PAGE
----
When I researched Spanish programs, I realized that the local colleges no longer distinguish between Spanish and Conversational Spanish.  There were 2 sequences of classes when I was young.  I think a person could have enrolled in both sequences concurrently, taking both a grammar and a conversation class.  In our local quarter schools (Foothill, DeAnza, CSU Eastbay) there is now 1 sequence, consisting of 6 courses:  3 classes in introductory Spanish and 3 classes in Intermediate Spanish.  When I signed up for the first class, I was surprised to find that it was so different from that grammar class I took 30 years ago.  It’s based on an immersion model!  Each week, I’m given resource pages with more vocabulary words than I can possibly memorize. (But I’m explicitly told I don’t have to memorize all of them.) Several short grammar exercises incrementally introduce some usage and the remaining exercises (video, audio, written, partnered work) provide opportunity to practice that usage.  I can’t always express my complicated ideas using the Spanish learned so far, but I can always at least partially express myself.  Before I went through this experience, I didn’t think that I could learn in an immersion environment.  But now I can actually speak and write in Spanish (and not just do trite little exercises).

The unforeseen benefit is the way in which this experience allows me to reframe mathematics education.  Mathematics education is systematic.  Mathematics education is a series of demonstrations.  Hour by hour, day by day, week by week, month by month, year by year.  We teachers show students what we want them to do and then ask them to do it.  We encourage, answer questions, and make corrections.  They learn very quickly that there is one right way of doing things.  (But wait, NO!  We don’t want them to learn that; it’s not true!)  They know, vaguely, that that “one right way” somehow depends on the teacher.  The more they do exactly what we’d do, the better their grade is.  (OK, on rare occasions we are charmed and dazzled by a student’s unique approach…)   The successful students look for patterns and search for understanding.  The students who haven’t developed these strategies think they have to memorize everything.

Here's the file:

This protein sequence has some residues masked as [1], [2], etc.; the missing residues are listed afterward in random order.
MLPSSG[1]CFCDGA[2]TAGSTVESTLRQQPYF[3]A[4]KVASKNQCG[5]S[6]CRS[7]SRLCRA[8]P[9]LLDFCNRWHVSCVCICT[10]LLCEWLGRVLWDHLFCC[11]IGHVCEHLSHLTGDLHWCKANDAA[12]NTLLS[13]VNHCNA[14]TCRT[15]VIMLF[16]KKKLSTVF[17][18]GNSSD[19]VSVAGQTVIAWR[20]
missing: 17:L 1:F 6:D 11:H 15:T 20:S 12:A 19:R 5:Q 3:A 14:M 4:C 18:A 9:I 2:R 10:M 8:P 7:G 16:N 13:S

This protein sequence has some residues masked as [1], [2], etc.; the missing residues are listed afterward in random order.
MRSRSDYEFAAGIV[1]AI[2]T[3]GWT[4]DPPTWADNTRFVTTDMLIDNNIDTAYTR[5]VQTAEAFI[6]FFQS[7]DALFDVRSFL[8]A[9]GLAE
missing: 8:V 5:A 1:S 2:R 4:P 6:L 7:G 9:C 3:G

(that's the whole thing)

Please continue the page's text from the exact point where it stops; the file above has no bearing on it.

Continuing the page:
I recall how I couldn’t speak Spanish because I had very little practice and I was relying entirely on my head.  There was no internalization of the language.  This reminds me of students who can’t talk about their mathematical thinking because they’ve had very little practice.  This reminds me of students who can’t apply what they’ve learned because they’ve had very little practice.  This reminds me of students who are always in “recall” mode because they’ve had very little practice with “thinking” mode.  Their skills are in a box in their head, memorized facts and procedures.  There is no internalization of mathematical thinking.

Over the last several years I’ve worked with materials and pedagogies designed to provide students with experiences talking, applying, and thinking about mathematics.  I didn’t realize until I studied Spanish this year that those efforts are much like creating an “immersion style” of learning mathematics.  In my earlier years, “immersion” sounded scary, much like throwing someone in deep water to teach them to swim.  But now “immersion” sounds wonderful, conjuring up images of nurturing and support and “whole person” learning, where the learning is integrated and internalized and not based on memorization.